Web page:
Unpaid, paid internships offer same experience


The roles and rules of internships in the lives of students have been changing as the economy changes, even though they’ve been a vital, even required, part of students’ majors for years.

Though an internship is essentially a full or part-time job in the real world, many companies and students have been recently faced with limited budgets for internship programs.

Nationwide, the number of internships available has dropped 21 percent from last year, according to the National Association of Colleges and Employers in Pennsylvania.

Officials at many companies must choose to cut their internship programs altogether, to pay less or to pay nothing at all for the time and effort students put into the job.

Target has been able to find the wiggle room to continue paying their employees, and Victor Rota, group campus recruiter for Target, said it’s worth it in terms of recruiting for future careers.

“We get a lot of great talent,” Rota said. “Seventy to 80 percent of them come back to work for us, so the return on the investment is there.”

UNF junior finance major Carly DeWitt interned as a center agent control processor at Merrill Lynch and was paid for her work.

“I respect the company a lot more because they paid me. I did exactly what everyone else did, so I think I deserved to get paid,” she said.

Though DeWitt appreciated the money, she was worried during the interview process that the company couldn’t afford to hire her, she said.

“It took them a long time to get back to me because they didn’t know if they had the money for internships,” she said. “[But] I would have done it even if they didn’t pay me.”

The idea of free work is the basis behind the onslaught of unpaid internships. Students’ services are volunteer-based and are meant to provide learning opportunities students would otherwise not be able to receive in the classroom.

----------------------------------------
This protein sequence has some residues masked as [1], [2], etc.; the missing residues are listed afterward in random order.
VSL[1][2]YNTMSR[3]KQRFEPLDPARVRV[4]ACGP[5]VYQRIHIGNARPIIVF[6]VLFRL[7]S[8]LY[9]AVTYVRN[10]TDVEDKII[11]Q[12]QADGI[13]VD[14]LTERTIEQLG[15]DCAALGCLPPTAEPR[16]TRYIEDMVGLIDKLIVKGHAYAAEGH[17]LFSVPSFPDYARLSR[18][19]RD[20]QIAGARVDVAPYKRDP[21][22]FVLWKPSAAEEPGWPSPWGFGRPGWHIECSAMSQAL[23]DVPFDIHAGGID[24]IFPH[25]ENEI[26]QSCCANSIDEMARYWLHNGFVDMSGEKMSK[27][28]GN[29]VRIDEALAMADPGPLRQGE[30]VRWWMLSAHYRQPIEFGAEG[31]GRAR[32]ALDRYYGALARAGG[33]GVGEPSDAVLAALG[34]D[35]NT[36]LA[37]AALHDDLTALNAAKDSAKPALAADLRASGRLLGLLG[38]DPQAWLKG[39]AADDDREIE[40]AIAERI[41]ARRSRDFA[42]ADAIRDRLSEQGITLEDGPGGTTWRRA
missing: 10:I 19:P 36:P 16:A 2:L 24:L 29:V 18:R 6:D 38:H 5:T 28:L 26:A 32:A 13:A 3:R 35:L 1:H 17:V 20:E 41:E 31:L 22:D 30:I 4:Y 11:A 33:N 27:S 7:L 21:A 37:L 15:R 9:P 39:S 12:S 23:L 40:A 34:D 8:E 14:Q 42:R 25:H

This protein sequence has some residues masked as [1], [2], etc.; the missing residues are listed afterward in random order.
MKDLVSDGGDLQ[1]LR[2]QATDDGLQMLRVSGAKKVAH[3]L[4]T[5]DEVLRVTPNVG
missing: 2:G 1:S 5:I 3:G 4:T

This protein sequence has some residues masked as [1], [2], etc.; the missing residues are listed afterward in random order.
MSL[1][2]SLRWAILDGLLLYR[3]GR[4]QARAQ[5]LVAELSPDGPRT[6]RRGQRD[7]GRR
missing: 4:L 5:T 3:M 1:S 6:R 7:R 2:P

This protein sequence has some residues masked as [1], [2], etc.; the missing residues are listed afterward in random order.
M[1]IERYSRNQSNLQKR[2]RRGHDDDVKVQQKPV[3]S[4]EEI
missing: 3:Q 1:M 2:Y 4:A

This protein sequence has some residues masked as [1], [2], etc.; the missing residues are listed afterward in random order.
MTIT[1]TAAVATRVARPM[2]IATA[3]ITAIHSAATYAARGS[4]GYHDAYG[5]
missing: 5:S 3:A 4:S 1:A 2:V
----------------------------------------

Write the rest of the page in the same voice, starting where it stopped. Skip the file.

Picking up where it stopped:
“We used to pay, but we’re not doing that anymore,” said Tom Triozzi, senior vice president of BankAtlantic, which stopped paying interns in 2008. “We ask them to work for free for a great work experience.”

Students jump on this opportunity simply because it’s the kind of experience future employers might look for on a résumé, college senior and unpaid intern Kristina Webb said.

“I know that if I don’t [intern], it’s going to be harder for me to get a job in the future,” she said. “It’s really frustrating … but it’s definitely worth it.”

Though some companies have stopped paying or have cut internship programs altogether, research done by the association of colleges and employers has proved that paying companies are paying more than usual, as the average hourly wage for interns has increased to $17.13, up 5 percent.

“That reflects an understanding that interns may need more money than they did before,” said Carolyn Wise, senior education editor for Vault Inc., career information provider and publisher of The Vault Guide to Top Internships.

Any student in any economy needs money to live on, and students who accept unpaid internships accept the fact that they will have to find a way to pay the bills.

Webb, as an example, has a second job as a pet-sitter, she said.

Wise said she encourages students to ask for help no matter what the situation.

“Sometimes companies will work with you to ease the financial burden. There are also a number of colleges that offer summer fellowships to cover internship expenses,” she said.